Written and Directed by Dana Adam Shapiro
Rated R for strong language and sexuality.
"She was all 'I thought quadriplegics couldn't move?' and I said that, no, some can and some can't move as much. Being quadriplegic means you have impaired use of all four limbs.", explains an athlete in the movie Murderball which is in limited release throughout Socal right now. How can a guy play rugby in a wheelchair? Watch the documentary Murderball, which gets it's name from the former name of the sport, to find out. These guys may have impaired use of their limbs but they can still kick butt as the movie sets out to prove.
The film focuses on the US and Canada teams battling to gain the gold medal at the 2004 Quadriplegic Olympics. As the film opens we watch Mark Zupan, a player on the US team strap himself into his chair slap on his earphones and hit the road for his morning exercise. Zupan, as everyone calls him, ended up a quad when one night had fallen asleep in the back of his best friends pick-up. As his drunk friend drove home he crashed, ejecting Zupan from the bed of the truck and into a watery ditch. Zupan was discovered 14 hours later clinging to a branch and calling for help. Zupan's gradual reconciliation with his friend, who later travels to Greece for the big game, offers the film it's emotional arch.
We also meet Joe Soares a former star player for the US quadriplegic rugby team who has moved on to coach for team Canada after not making the US team one year. Joe is a, tough as nails, born competitor who seems to seek revenge on the team that he feels discarded him for younger players. So focused is Joe that at one point in the film his wife raises a glass to him on their 22nd wedding anniversary and says, "To you.". Joe raises a glass and replies "To Canada."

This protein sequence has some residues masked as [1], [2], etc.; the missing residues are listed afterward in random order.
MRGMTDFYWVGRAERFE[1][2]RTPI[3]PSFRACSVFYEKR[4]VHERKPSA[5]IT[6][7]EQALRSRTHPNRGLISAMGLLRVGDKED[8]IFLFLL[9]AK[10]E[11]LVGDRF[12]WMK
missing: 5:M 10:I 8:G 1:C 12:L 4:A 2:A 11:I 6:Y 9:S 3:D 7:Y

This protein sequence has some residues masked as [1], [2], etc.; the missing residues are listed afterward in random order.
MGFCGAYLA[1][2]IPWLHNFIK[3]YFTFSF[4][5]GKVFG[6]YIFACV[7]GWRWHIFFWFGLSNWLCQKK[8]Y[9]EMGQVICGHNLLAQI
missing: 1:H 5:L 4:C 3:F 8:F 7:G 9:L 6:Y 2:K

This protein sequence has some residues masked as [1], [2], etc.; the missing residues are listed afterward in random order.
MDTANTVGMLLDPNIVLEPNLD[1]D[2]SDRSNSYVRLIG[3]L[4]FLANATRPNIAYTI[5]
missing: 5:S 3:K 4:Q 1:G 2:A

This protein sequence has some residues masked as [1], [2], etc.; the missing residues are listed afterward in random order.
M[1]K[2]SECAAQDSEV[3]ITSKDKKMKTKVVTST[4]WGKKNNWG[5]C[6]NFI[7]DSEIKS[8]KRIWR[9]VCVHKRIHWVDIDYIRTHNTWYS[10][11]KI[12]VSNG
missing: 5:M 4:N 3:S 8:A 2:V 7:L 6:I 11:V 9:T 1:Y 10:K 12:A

But as Joe and Mark Zupan become the human figureheads of the drama they are surrounded in we meet the other players. All share their personal stories of how they became quadriplegics. One contracted a rare blood disease at age 9 and had his limbs amputated. Another was in a car accident. "With quads it's like the first year or two you're learning how to do everything all over. You can't even wipe your butt." Says Andy, an athlete for the US team, "Those first two years are the hardest. If you make it past that you're alright."
It's not all serious and somber though. The film is not built to make you overly sorry for these guys as many of them see nothing to feel sorry about. "I do more now that I am in this wheelchair, than I did when I could walk." Says one athlete speaking to other recently paralyzed individuals. At one point in the film the US team plays a practical joke on a hotel worker by hiding one of there guys in a box and asking for help in picking it up. We hear about their sex lives. "It takes about 15 to 20 mins for a girl to ask if it still works." says Andy. "They always ask that."
Murderball is one of the best documentaries I've seen in a long time. It's a visceral, heart pounding sports documentary that inspires without going the typical route of the "overcoming disabilities" movies by pandering to simple compassion. It frankly discusses it's subject matter without becoming aloof and remote. It pulls you into a world that you hardly knew existed and makes you a better person for it. See this movie!